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Improvement of LTE system performance by reducing changes of inter-cell interference levels

23.09.2014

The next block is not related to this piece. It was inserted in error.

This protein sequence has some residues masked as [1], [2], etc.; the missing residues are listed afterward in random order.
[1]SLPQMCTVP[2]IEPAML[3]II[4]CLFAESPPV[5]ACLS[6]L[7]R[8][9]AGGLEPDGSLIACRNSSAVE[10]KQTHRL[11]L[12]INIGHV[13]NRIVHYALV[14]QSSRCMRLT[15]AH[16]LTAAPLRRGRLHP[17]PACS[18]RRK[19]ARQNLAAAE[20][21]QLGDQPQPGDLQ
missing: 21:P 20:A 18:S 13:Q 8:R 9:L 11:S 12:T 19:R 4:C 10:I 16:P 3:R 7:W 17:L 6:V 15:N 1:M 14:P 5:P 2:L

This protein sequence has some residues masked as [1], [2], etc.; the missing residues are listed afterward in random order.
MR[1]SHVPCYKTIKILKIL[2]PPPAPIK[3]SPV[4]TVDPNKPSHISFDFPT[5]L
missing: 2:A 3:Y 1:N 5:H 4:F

Interference is one of the most performance-limiting factors in wireless communications systems. The standard of 3GPP Long Term Evolution (LTE) employs Orthogonal Frequency Division Multiple Access (OFDMA) in the downlink, where orthogonality between different users within one cell can be guaranteed by scheduling simultaneously in frequency and time domain. However, LTE is designed to consider a frequency reuse factor of one between adjacent cells leading to strong inter-cell-interference between adjacent cells. Users especially located at cell edges may experience strong interference by transmissions from neighboring cells, scheduling their users at the same physical resource. Thus, intercell interference coordination (ICIC) techniques are an indispensable and widely discussed topic in the standardization process of LTE. Scientists at the Department of Communications Engineering at the University of Bremen developed a coordination scheme to improve the reallocation procedure of succeeding pre-coding matrices, while avoiding sudden change in the inter-cell interference experienced at neighboring cells. To do so, they use the fact that different matrix combinations exhibit lower variations in the inter-cell-interference than others. The advantage of this approach is that the variation of the interference level is only determined by the two pre-coding matrices of the allocation, and not by further network, mobile devices or transmission specific parameters This will lead to significant improvement on system performance on mobile devices to an edge of a cell or located next to base stations as well of base stations without impact on LTE standard. Besides, network stability is also improved. Up to now, simulations of the computer-implemented method are successful.

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